I used to carry Zero Halliburton bags but they weigh a ton, the locks are problematic – once, when I was in Chicago, I had to hire a locksmith to open my Zero – and they made me look like an international drug courier. Their lightweight cases, introduced several years later, are not impressive.
Enters Rimowa from Germany.
A company that has lasted over 50 years in the luggage industry, Rimowa first became popular back in the 1950s, when the major shift from land travel to air travel was made. Rimowa was known for its lightweight aluminum styles that allowed passengers to pack and carry their belongings in a sturdy case that would not break during the flight. Today, Rimowa’s Salsa luggage collection is one of the finest you will ever find on the market. It follows the traditional Rimowa style yet adds its own little flair on top.
Rimowa is definitely known for its lightweight luggage. The Rimowa Salsa line is no exception. While the average suitcase weighs up to around 16 pounds (some even higher), even the largest Salsa luggage weighs a mere 10.5 pounds. You can expect that the smaller 22-inch cases made for carry-ons will weigh much less. Although they keep a low weight, the Salsa bags also happen to keep a high standard of durability. They are designed so that they are flexible for packing, yet virtually indestructible at the same time. That’s because Rimowa combined the soft-side luggage, which is flexible, with the hard-side luggage, which is stable. You can see the Salsa luggage as a middle ground.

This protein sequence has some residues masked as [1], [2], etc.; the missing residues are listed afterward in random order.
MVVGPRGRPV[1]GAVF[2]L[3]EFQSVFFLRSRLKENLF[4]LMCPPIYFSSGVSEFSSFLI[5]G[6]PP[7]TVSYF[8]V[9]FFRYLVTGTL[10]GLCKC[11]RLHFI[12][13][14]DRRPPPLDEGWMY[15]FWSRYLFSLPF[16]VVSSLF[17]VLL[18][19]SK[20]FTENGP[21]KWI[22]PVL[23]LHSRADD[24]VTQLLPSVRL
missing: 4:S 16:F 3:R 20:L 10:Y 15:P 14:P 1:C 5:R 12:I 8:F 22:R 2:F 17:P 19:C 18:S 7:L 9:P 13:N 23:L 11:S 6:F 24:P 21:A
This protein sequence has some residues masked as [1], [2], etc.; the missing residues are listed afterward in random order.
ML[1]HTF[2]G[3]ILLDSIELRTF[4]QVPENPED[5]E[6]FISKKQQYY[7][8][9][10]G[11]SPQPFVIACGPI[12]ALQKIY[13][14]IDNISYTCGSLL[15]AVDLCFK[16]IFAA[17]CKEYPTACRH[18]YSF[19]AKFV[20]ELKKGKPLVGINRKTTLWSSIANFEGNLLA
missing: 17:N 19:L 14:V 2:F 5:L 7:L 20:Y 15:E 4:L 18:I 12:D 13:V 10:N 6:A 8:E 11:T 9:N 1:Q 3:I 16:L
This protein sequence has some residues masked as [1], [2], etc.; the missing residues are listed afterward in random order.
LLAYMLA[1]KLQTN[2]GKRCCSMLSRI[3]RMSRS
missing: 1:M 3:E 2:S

The Rimowa Salsa series also takes care of security pretty well. The locking system in each bag is quite interesting. Salsa bags come with standard TSA locks that are embedded into the structure of the bag in case anyone tries to break it. These locks are combination locks that subsequently lock up the zippers. After all, what good is a lock if the zippers aren’t even touched? Rimowa has certainly taken security into consideration as there’s almost nothing left vulnerable.
A third great feature is the ease of navigation with the Rimowa Salsa luggage. There are four wheels at the bottom of the case. All four allow a complete 360-degree turn, as they are ball-bearing wheels. These guys act exactly like the wheels on the bottom of most office chairs, but roll even smoother than a trackball mouse. It might even look like the bag will fall over the first time you try, but the bag is sturdy enough so that it won’t.
If you’re looking for luggage that looks heavy, but isn’t, that might look easy to break into, but isn’t, and that might look difficult to move, but isn’t, check out the Rimowa Salsa collection. It’s bound to let you pack everything you want and keep it in the case until your destination. Although it is a bit pricey, it’s much worth the cost as it will last a lifetime and then some, and probably won’t have any problems along the way.
While the Salsa line has been a mainstay of the brand’s roster for some time, the Salsa Air now looks to cut weight even more by procuring an up to 26% weight reduction with the same familiar Rimowa penchant for quality and robustness. The Salsa Air line preserves many of its key points of design including the smooth-rolling four wheel design.
My only quarrel with the Salsa Air range is the “weird” colors – see picture above.